Using cover crops for nematode control

With limited and in some cases no chemical control methods for soil-borne crop pest nematodes, researchers are looking to nature to find a solution. Work is focusing on the use of different cover crops; harnessing not only conventional benefits such as soil health and minimising erosion, but also their ability to reduce nematode populations. Dr Matthew Back, Reader in Nematology at Harper Adams University, explains how cover crops work when it comes to nematode control.

“The wide-ranging benefits of cover crops are well documented, examples include their ability to improve soil health, increase organic matter and reduce surface erosion. Promisingly, we have the potential to exploit these benefits further, by utilising cover crops for pest control, specifically nematode suppression. What makes this truly exciting is it optimises something that farmers are already doing, to address multiple issues at once in an efficient manner.

Understanding how

To use them in this context, it’s important to understand how they actually suppress nematodes. Given the wide range of species and cultivars available for use as cover crops, it’s no wonder that some have beneficial effects against nematode species through very different methods.

Firstly, certain cover crops are simply a poor host for nematodes, starving them of food and thus making it an unappealing environment for their survival. A good example of this is black oats, used for root lesion nematode control.

Trap crops

In contrast to this, others are highly attractive to nematodes, but stop them from completing their lifecycle by preventing the development of adult females. These are known as trap crops, such as oilseed radish for beet cyst nematode reduction, or solanaceous species for potato cyst nematode (PCN) suppression. In some cases, these are extremely efficacious, achieving up to 90% control of the pest.

Legumes and brassicas

Other cover crops, naturally suppress nematodes by secreting compounds from their roots into the soil. For instance, leguminous plants such as lucerne release a type of secondary metabolite known as saponins, which can damage the membranes of nematodes.

Finally, we have a technique called biofumigation. This describes the process of growing brassica cover crops such as oilseed radish and Indian mustard that are naturally high in glucosinolate compounds. These plants are then crushed and incorporated into the soil, where a reaction takes place that releases toxic compounds, highly effective at PCN control.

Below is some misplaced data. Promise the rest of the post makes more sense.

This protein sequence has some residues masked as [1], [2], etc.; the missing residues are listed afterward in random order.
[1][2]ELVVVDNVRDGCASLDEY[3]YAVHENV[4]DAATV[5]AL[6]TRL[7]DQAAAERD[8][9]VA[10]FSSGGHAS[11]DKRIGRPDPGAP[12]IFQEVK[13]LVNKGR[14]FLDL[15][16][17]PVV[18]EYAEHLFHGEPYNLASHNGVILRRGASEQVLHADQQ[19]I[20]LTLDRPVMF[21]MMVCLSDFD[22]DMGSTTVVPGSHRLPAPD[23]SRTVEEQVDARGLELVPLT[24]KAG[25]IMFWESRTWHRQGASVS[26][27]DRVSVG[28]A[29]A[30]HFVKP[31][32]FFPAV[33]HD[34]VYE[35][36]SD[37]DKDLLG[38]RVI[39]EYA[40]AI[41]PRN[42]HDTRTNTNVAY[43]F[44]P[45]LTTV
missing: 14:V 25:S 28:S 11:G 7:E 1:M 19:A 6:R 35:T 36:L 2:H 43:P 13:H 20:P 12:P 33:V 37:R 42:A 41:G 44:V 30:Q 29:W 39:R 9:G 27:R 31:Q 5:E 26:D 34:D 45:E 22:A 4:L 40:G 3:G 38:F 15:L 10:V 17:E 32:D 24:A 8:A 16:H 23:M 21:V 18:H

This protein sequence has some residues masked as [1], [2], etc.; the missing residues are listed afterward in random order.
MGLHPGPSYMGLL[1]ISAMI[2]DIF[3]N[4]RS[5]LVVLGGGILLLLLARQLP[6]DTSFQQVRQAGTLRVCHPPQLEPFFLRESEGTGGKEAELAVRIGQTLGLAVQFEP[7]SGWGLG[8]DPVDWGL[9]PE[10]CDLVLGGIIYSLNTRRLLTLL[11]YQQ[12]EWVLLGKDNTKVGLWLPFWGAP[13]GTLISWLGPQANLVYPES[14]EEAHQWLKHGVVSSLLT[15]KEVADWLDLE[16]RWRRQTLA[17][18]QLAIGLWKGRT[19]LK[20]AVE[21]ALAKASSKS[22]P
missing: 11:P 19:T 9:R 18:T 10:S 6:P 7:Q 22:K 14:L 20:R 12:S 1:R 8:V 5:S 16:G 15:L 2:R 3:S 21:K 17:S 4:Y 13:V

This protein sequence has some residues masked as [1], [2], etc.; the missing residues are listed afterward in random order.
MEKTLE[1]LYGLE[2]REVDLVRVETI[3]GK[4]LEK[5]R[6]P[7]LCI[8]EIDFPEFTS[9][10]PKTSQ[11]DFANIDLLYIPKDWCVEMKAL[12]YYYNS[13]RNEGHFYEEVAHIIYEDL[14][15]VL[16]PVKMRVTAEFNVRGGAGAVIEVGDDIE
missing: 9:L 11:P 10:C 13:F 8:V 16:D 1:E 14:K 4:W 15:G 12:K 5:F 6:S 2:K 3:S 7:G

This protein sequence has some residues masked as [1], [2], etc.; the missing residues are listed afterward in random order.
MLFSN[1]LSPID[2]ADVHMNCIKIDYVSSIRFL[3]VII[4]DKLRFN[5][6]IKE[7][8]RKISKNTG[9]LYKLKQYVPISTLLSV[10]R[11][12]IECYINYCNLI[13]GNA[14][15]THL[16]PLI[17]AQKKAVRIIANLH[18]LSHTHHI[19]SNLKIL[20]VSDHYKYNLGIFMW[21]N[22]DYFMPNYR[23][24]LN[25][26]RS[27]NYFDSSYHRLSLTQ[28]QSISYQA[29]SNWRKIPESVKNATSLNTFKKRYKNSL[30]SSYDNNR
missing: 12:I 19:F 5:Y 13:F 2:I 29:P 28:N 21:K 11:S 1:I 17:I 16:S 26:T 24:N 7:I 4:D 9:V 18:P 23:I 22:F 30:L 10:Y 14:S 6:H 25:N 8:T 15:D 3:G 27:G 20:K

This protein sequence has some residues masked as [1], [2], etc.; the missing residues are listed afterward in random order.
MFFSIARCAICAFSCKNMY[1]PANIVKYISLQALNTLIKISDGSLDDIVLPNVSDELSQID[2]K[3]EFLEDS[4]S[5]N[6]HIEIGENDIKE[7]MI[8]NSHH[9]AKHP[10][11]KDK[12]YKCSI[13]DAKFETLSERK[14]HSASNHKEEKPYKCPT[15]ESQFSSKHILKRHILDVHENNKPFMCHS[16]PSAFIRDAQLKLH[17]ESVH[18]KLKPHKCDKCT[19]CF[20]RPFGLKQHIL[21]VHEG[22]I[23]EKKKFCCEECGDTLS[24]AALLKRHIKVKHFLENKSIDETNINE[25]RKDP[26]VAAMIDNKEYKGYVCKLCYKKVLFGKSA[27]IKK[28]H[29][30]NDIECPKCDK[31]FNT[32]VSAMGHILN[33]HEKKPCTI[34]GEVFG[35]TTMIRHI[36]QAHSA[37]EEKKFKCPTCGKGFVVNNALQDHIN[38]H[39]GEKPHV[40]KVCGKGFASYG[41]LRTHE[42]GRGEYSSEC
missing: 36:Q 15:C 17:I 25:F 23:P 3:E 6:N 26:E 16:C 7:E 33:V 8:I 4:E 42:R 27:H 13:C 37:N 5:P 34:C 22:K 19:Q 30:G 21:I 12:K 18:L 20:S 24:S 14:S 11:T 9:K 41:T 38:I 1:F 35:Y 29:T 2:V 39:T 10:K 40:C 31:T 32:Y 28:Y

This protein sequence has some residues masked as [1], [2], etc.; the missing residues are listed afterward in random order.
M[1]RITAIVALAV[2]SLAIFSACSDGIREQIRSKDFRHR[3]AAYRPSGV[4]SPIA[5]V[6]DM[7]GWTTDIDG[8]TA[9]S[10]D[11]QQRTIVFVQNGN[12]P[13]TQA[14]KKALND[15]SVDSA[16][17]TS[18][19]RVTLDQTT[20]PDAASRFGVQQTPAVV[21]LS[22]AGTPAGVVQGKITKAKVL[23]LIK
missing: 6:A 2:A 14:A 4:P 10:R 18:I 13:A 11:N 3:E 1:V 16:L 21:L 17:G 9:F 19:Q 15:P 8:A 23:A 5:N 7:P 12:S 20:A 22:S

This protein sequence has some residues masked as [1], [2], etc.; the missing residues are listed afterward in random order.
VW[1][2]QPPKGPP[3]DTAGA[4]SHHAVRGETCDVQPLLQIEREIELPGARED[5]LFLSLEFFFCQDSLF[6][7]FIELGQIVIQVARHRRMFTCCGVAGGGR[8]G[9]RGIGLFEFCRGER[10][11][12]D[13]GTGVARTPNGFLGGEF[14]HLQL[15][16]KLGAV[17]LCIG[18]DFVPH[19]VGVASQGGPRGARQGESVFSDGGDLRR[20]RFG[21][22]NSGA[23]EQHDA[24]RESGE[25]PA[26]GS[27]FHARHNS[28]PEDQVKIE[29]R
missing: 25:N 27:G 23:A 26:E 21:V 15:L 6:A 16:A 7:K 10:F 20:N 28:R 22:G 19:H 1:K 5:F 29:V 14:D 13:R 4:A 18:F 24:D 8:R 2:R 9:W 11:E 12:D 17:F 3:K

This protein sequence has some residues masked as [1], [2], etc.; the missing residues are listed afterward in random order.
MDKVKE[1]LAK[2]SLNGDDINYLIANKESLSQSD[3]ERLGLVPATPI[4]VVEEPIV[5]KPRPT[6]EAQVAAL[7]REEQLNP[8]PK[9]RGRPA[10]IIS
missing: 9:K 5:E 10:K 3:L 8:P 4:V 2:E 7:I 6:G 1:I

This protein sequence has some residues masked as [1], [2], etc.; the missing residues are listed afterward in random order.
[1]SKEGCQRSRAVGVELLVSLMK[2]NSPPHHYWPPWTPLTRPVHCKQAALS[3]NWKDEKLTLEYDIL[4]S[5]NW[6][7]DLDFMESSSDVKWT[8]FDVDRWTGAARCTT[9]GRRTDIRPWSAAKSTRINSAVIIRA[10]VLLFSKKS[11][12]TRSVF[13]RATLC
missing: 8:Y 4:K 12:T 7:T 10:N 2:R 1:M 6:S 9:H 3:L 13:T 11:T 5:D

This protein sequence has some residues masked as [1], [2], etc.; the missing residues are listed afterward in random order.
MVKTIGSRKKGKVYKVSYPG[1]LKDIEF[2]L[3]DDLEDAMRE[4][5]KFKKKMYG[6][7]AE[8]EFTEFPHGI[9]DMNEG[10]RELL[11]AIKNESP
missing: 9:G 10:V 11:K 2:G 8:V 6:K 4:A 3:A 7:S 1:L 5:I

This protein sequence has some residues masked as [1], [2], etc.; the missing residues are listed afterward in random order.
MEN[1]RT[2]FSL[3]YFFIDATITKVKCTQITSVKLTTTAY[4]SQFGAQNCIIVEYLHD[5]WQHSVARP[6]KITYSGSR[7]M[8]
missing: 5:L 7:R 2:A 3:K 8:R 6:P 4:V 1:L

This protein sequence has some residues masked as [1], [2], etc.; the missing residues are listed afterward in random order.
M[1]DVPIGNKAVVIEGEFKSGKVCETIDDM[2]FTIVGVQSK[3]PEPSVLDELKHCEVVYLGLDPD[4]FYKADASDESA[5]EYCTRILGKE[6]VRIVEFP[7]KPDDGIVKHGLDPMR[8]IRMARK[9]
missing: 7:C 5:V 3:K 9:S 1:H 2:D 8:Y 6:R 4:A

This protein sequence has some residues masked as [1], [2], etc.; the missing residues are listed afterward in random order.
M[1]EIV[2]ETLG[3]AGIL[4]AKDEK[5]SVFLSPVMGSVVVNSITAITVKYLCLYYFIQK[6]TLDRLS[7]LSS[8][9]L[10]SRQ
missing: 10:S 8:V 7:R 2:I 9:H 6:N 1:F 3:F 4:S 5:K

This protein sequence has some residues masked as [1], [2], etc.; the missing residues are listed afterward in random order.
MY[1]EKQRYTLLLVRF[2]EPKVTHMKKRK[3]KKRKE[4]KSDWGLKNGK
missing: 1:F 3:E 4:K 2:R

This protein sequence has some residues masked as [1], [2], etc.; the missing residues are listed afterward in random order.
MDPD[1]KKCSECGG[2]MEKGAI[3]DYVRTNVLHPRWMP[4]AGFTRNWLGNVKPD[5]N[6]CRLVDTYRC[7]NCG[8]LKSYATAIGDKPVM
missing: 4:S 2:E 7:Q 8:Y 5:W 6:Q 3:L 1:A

Not without caution

As well as much positivity around the use of cover crops, it’s important to provide a balanced argument and address potential concerns. Some types of cover crops indeed have the potential to be a host for other unwanted pests and diseases. Being aware of field history and having access to available site data will help to mitigate this risk and provide insight when selecting the type of cover crop. Best4soil is a useful website for understanding cover crops and crop rotation in relation to nematodes and soil borne pathogens.

Studies have also taken place that look at the effect of biofumigation on non-target, beneficials. The work has shown that although they do have an effect, it is brief, and recovery is quick.

Making connections

The ultimate outcome for all this work would be to identify viable cover crops with multi-faceted benefits, including a potential end market, whether that be as a food crop or animal feed. This could mean growers could look after their soil health, manage pests, and use it as a profitable product, all in one. That would truly maximise efficiency and be a huge win for applied research.”

Look out for part two of this series, where Dr Back explores methods to make cover crops even more effective at nematode suppression.

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Please note, the opinions expressed in this article are the author’s own and do not necessarily reflect the views or opinions of CHAP.